The Refinery continued to grow, and many people from Syria came to work in the plant and live on the hill above the point. The refinery became the International Salt Company and produced table salt and industrial salt until

1962, when it was consolidated with the Watkins Glen plant and the vacuum pans were loaded on flat cars and taken by railroad to the new location. As the plant was being demolished, it caught on fire and burned to the ground in the summer of 1962.

The brine that is brought up from the salt wells is purified and then evaporated to make table salt. Industrial salt, as well as salt which is used to melt the ice on winter’s snow-covered roads, comes from deep mines that bring up chunks of dirty looking salt called rock salt..

At Portland Point, just south of Myers Point, John Clute opened the first salt mine in 1915 and organized the Rock Salt Corporation. In 1916, the mine shaft was put down to the 1500-foot level, but the salt was of poor quality. By 1918, the mine was struggling to produce good salt, and Clute became despondent and committed suicide.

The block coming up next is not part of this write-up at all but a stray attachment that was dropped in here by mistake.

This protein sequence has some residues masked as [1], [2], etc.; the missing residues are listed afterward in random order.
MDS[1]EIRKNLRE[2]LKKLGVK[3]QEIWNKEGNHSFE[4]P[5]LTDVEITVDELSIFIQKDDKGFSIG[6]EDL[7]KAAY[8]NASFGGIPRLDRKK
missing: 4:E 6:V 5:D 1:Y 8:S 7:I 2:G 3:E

Enter Frank L. Bolton and John W. Shannon, who, in 1921, founded the Cayuga Rock Salt Company. One of the first people employed was William B. Wilkinson. William’s sister, Lucie, also became a member of the staff. Lucie married Frank Bolton, and when Bolton died, Lucie became president of the company and her brother first vice president.

The operation was first intended by Bolton to be a salt brine plant like the one on Myers Point, but in this case, Bolton planned to pipe the brine to Buffalo, New York, and not have the expense of the large evaporating systems. But, instead, he decided to make the project into a hard rock salt mine. In order to do this, he had to sink the shaft beyond the 1,600-foot level to a 2,000-foot level to find a better vein of salt. This second salt bed was 10 to 40 feet thick, and the salt averaged 99.1% pure.